Also, just before Candler wrote the article, many brethren from other places said to me: "What East Point needs is a new brick meeting-house," and some would say, "a credit to the Cause of Christ," and others, "you cannot ever hope to succeed without a new building," etc. And I thought we had succeeded! I remember distinctly that there were 75 in Bible school the first Sunday, sometime in October, when I began regular work at East Point, Georgia, 1925. About the time Candler wrote the piece, we always had over 200, and still in the old house!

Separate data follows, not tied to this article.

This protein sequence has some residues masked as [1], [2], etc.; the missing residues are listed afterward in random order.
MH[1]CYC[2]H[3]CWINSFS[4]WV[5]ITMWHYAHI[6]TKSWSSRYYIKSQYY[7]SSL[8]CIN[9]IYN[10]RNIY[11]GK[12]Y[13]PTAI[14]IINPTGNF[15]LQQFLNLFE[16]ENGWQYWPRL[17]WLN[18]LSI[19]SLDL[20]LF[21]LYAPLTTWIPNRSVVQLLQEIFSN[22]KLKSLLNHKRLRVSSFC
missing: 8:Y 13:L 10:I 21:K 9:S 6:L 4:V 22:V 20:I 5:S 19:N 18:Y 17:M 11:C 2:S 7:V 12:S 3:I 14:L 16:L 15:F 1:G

Meeting houses should be adequate, comfortable (if possible), substantial, and as beautiful as possible without spending extra money just "for show." The gospel, lived in the lives of the church, and preached in its simple fulness, is still "the power of God unto salvation"; not fine meeting houses and "the wisdom of men."